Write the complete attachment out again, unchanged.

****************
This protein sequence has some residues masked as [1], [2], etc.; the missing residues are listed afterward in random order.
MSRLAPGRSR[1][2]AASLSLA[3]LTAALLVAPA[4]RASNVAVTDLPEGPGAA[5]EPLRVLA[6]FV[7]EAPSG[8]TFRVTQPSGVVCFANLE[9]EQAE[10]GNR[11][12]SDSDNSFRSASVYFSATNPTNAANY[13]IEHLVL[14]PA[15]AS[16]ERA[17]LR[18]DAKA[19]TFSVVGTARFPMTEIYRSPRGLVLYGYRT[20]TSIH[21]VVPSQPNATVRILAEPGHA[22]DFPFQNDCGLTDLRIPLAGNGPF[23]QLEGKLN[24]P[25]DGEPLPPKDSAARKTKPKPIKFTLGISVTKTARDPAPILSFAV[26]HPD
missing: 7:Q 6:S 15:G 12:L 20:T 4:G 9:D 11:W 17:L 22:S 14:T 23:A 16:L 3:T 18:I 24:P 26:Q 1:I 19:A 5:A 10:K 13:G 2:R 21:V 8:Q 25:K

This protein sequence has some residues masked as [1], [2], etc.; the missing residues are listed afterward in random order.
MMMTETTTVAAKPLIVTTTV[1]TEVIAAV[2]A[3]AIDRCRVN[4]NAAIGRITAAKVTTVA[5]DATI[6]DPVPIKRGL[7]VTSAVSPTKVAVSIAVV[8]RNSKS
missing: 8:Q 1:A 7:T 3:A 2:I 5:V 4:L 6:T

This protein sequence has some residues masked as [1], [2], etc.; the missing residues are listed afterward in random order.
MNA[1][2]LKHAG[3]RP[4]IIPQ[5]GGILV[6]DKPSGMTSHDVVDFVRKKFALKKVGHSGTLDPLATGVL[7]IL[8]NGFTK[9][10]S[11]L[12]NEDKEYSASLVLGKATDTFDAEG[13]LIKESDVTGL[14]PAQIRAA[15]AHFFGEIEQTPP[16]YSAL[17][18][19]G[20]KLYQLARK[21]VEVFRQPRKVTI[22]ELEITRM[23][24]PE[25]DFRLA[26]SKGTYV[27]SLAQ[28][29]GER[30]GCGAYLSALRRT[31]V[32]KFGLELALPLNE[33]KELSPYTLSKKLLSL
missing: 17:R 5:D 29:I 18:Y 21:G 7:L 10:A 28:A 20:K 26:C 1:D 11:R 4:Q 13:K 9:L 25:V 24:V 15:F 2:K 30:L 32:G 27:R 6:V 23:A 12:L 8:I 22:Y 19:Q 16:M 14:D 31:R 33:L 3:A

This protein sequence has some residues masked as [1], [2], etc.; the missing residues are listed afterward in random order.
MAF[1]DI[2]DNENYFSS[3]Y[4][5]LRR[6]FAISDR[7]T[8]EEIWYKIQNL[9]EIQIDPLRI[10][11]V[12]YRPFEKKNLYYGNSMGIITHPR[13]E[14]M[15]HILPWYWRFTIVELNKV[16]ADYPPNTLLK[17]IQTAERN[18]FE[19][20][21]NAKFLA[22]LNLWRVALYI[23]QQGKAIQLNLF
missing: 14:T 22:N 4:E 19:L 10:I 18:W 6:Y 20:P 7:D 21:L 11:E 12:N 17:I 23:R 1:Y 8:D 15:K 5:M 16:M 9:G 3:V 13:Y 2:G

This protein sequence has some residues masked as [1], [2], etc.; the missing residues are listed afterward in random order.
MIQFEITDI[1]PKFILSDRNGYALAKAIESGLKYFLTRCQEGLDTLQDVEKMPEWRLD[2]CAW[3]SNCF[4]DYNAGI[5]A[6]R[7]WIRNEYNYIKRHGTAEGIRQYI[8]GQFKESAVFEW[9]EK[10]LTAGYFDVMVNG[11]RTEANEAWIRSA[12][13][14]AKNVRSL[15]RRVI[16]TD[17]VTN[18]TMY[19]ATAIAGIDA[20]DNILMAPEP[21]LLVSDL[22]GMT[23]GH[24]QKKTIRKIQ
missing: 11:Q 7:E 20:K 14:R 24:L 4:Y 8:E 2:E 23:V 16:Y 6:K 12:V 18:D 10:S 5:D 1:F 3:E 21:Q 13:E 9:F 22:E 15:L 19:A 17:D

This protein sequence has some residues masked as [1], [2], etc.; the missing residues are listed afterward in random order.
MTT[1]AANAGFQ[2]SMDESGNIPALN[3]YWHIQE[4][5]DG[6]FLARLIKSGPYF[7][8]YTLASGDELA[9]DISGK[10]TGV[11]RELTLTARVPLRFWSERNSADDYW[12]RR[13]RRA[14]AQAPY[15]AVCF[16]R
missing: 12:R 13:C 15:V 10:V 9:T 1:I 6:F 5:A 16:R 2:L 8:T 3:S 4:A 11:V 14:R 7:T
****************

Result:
This protein sequence has some residues masked as [1], [2], etc.; the missing residues are listed afterward in random order.
MSRLAPGRSR[1][2]AASLSLA[3]LTAALLVAPA[4]RASNVAVTDLPEGPGAA[5]EPLRVLA[6]FV[7]EAPSG[8]TFRVTQPSGVVCFANLE[9]EQAE[10]GNR[11][12]SDSDNSFRSASVYFSATNPTNAANY[13]IEHLVL[14]PA[15]AS[16]ERA[17]LR[18]DAKA[19]TFSVVGTARFPMTEIYRSPRGLVLYGYRT[20]TSIH[21]VVPSQPNATVRILAEPGHA[22]DFPFQNDCGLTDLRIPLAGNGPF[23]QLEGKLN[24]P[25]DGEPLPPKDSAARKTKPKPIKFTLGISVTKTARDPAPILSFAV[26]HPD
missing: 7:Q 6:S 15:G 12:L 20:T 4:G 9:D 11:W 17:L 22:S 14:T 23:A 16:L 3:T 18:I 24:P 26:Q 1:I 19:A 5:A 10:K 13:G 2:R 21:V 8:Q 25:K

This protein sequence has some residues masked as [1], [2], etc.; the missing residues are listed afterward in random order.
MMMTETTTVAAKPLIVTTTV[1]TEVIAAV[2]A[3]AIDRCRVN[4]NAAIGRITAAKVTTVA[5]DATI[6]DPVPIKRGL[7]VTSAVSPTKVAVSIAVV[8]RNSKS
missing: 8:Q 1:A 7:T 3:A 2:I 5:V 4:L 6:T

This protein sequence has some residues masked as [1], [2], etc.; the missing residues are listed afterward in random order.
MNA[1][2]LKHAG[3]RP[4]IIPQ[5]GGILV[6]DKPSGMTSHDVVDFVRKKFALKKVGHSGTLDPLATGVL[7]IL[8]NGFTK[9][10]S[11]L[12]NEDKEYSASLVLGKATDTFDAEG[13]LIKESDVTGL[14]PAQIRAA[15]AHFFGEIEQTPP[16]YSAL[17][18][19]G[20]KLYQLARK[21]VEVFRQPRKVTI[22]ELEITRM[23][24]PE[25]DFRLA[26]SKGTYV[27]SLAQ[28][29]GER[30]GCGAYLSALRRT[31]V[32]KFGLELALPLNE[33]KELSPYTLSKKLLSL
missing: 17:R 5:D 29:I 18:Y 21:G 7:L 10:A 28:A 20:K 26:C 1:D 11:R 4:Q 13:K 9:L 25:V 24:V 15:F 2:K 30:L 32:G 27:R 6:V 23:A 12:L 8:I 22:Y 19:Q 16:M 14:D 31:R 33:L 3:A

This protein sequence has some residues masked as [1], [2], etc.; the missing residues are listed afterward in random order.
MAF[1]DI[2]DNENYFSS[3]Y[4][5]LRR[6]FAISDR[7]T[8]EEIWYKIQNL[9]EIQIDPLRI[10][11]V[12]YRPFEKKNLYYGNSMGIITHPR[13]E[14]M[15]HILPWYWRFTIVELNKV[16]ADYPPNTLLK[17]IQTAERN[18]FE[19][20][21]NAKFLA[22]LNLWRVALYI[23]QQGKAIQLNLF
missing: 14:T 22:N 4:E 19:L 10:I 18:W 6:Y 20:P 7:D 21:L 11:E 12:N 17:I 23:R 1:Y 8:D 15:K 5:M 16:M 9:G 3:V 13:Y 2:G

This protein sequence has some residues masked as [1], [2], etc.; the missing residues are listed afterward in random order.
MIQFEITDI[1]PKFILSDRNGYALAKAIESGLKYFLTRCQEGLDTLQDVEKMPEWRLD[2]CAW[3]SNCF[4]DYNAGI[5]A[6]R[7]WIRNEYNYIKRHGTAEGIRQYI[8]GQFKESAVFEW[9]EK[10]LTAGYFDVMVNG[11]RTEANEAWIRSA[12][13][14]AKNVRSL[15]RRVI[16]TD[17]VTN[18]TMY[19]ATAIAGIDA[20]DNILMAPEP[21]LLVSDL[22]GMT[23]GH[24]QKKTIRKIQ
missing: 11:Q 7:E 20:K 14:R 24:L 4:Y 8:E 2:E 23:V 16:Y 6:K 12:V 18:D 10:S 5:D 1:F 3:E 21:Q 13:E 9:F 22:E 15:L 19:A 17:D

This protein sequence has some residues masked as [1], [2], etc.; the missing residues are listed afterward in random order.
MTT[1]AANAGFQ[2]SMDESGNIPALN[3]YWHIQE[4][5]DG[6]FLARLIKSGPYF[7][8]YTLASGDELA[9]DISGK[10]TGV[11]RELTLTARVPLRFWSERNSADDYW[12]RR[13]RRA[14]AQAPY[15]AVCF[16]R
missing: 12:R 13:C 15:V 10:V 9:T 1:I 6:F 5:A 16:R 2:L 8:T 3:S 4:A 11:V 14:R 7:T